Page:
This story was updated to include reaction from Turkey.
WASHINGTON - Syrian Christian leaders are expressing concerns over escalating Turkish attacks in northeast Syria, saying the recent military activity has driven many Christians and members of other minority groups from their homes.
Military officials in the region said last week that Turkey carried out attacks against the Christian-majority town of Tel Tamer and surrounding villages.
“The Turkish shelling recently destroyed two schools, a municipal building, a bakery and a power line in the area,” said Matai Hanna, a spokesman for the Syriac Military Council, a major Christian militia in northeast Syria.
“This is against international law, which prohibits the targeting of civilian infrastructure,” he told VOA.
The Syriac Military Council is part of the Syrian Democratic Forces (SDF), a Kurdish-led military alliance that has been a major U.S. partner in the fight against the Islamic State terror group, also known as IS or ISIS.
Turkey views SDF as an extension of the Turkey-based Kurdistan Workers' Party (PKK), a militant group designated as terrorist by Washington and Ankara.
Hanna said his group is ready to defend the region against any major offensive carried out by Turkey and its Syrian partners.
The Turkish military and allied Syrian militias have been in control of parts of northeast Syria since October 2019, following a major military campaign against SDF fighters.
Since then, occasional clashes have erupted between local forces and Turkish-backed armed groups, despite multiple cease-fire agreements brokered by the U.S. and Russia.
Bassam Ishak, president of the Syriac National Council, one of the largest Christian political groups in Syria, said the Turkish bombing of areas on the Syria-Turkey border has led to the displacement of a large number of residents, including many Assyrian Christians.
“The recent Turkish bombardment on the city of Tel Tamer caused a sense of instability and anxiety among the residents of the city, prompting many Assyrian Christian residents to flee,” he told VOA.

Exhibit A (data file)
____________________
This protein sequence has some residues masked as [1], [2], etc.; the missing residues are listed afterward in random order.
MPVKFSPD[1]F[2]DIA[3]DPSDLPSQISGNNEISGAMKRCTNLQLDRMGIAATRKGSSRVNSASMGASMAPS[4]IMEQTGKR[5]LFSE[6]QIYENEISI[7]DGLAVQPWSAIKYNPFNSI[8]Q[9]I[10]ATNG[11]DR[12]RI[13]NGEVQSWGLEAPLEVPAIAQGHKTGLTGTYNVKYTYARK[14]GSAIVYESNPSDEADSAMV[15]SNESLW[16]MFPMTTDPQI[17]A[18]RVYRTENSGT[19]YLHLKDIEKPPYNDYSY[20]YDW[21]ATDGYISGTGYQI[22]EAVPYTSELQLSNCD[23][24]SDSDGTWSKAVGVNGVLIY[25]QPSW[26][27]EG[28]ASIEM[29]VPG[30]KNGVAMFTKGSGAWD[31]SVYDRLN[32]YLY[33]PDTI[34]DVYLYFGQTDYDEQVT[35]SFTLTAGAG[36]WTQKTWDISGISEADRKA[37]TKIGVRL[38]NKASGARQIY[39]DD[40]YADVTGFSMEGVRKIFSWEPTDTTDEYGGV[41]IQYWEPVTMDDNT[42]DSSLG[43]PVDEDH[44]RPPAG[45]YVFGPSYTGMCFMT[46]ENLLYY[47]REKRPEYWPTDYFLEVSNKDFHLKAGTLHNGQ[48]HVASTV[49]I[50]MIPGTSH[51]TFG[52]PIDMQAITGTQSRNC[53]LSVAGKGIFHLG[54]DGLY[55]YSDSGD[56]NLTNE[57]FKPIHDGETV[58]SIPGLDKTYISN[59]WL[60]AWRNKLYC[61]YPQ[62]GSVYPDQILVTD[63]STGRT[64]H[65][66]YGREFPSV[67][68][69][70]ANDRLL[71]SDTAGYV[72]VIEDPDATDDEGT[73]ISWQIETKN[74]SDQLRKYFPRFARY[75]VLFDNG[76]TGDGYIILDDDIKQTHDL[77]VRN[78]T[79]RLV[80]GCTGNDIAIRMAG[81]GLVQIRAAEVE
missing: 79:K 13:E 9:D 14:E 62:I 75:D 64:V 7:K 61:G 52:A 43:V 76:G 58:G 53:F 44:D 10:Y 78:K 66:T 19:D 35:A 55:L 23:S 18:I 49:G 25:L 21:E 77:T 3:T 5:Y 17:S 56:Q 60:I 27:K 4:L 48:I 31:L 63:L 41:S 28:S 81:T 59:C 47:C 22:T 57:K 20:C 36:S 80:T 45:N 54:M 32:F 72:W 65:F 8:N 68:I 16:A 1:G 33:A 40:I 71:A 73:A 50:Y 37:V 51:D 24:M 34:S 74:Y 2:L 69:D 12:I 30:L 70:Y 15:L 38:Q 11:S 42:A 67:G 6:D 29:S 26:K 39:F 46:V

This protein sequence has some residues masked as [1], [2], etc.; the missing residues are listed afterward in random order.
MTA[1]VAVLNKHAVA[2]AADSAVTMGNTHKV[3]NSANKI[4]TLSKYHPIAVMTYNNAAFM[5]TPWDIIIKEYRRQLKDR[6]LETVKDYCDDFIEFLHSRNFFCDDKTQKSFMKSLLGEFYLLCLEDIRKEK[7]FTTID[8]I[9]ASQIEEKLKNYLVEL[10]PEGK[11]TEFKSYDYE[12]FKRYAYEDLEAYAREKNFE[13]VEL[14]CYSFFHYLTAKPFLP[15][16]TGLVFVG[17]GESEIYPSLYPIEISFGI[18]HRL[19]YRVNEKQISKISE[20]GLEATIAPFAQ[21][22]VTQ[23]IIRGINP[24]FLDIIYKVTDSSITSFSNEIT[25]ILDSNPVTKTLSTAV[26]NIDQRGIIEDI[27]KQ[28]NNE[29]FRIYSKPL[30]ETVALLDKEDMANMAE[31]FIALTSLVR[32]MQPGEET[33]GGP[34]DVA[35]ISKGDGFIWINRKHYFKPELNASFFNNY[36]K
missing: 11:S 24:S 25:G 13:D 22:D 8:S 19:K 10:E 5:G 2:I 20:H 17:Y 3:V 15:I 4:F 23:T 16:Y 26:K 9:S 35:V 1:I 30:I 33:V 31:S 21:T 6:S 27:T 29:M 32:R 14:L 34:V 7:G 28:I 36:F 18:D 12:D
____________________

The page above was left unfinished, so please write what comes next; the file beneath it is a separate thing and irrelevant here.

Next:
Ishak, who also is a Washington representative of the Syrian Democratic Council, the political wing of SDF, added that “a significant number of residents fleeing areas bombed by the Turkish military have settled in other Assyrian villages far from the Turkish bombing, which also increases uncertainty among local residents.”
A source at Turkey’s Foreign Ministry told VOA that, “The allegations are baseless.”
“Turkey has always had a clean record in protecting civilians and civilian infrastructure during its counter-terrorism operations in Syria. The international community should rather focus on atrocities, oppression and war crimes committed by PKK/YPG dominated so-called ‘Syrian Democratic Forces’ [SDF], targeting all Syrians irrespective of ethnic and religious background,” the source said, adding that, “Turkey will resolutely continue its counter-terrorism activities against PKK/YPG wherever it operates.”
The U.N. Commission of Inquiry on Syria has accused Turkish-backed Syrian groups of committing war crimes against Christians, Yazidis, Kurds and other ethnic and religious minorities in northern Syria. Rights groups also have accused these groups of carrying out demographic change by pushing out indigenous residents of the area.
Nadine Maenza, chairwoman of the U.S. Commission on International Religious Freedom (USCIRF), told VOA, “It is stunning that Turkey continues to attack civilians in northeast Syria, even targeting Syriac-Assyrian villages in the Khabur River Valley, forcing some of the last remaining residents who survived genocide from ISIS to flee.
“USCIRF continues to recommend that the U.S. government pressure Turkey to provide a timeline to withdrawal from northeast Syria and to cease all activities negatively impacting religious and ethnic minorities in the area,” she said.
Aykan Erdemir, senior director of the Turkey Program at the Foundation for Defense of Democracies and a former member of the Turkish parliament, said the Turkish government attempts to justify its attacks targeting predominantly Christian settlements in northeast Syria as a counterterrorism measure against alleged affiliates of the PKK.
“Ongoing attacks by Turkish troops and Ankara’s Islamist proxies have not only led to civilian casualties in Tel Tamer and beyond but also displaced the region’s vulnerable minorities,” he told VOA.
Erdemir said “the lack of a vocal opposition within Turkey, besides the pro-Kurdish Peoples’ Democratic Party, to the Turkish government’s role and complicity in human rights abuses in northern Syria also exacerbates the problem.”
VOA’s Zana Omer contributed to this story from Tel Tamer, Syria.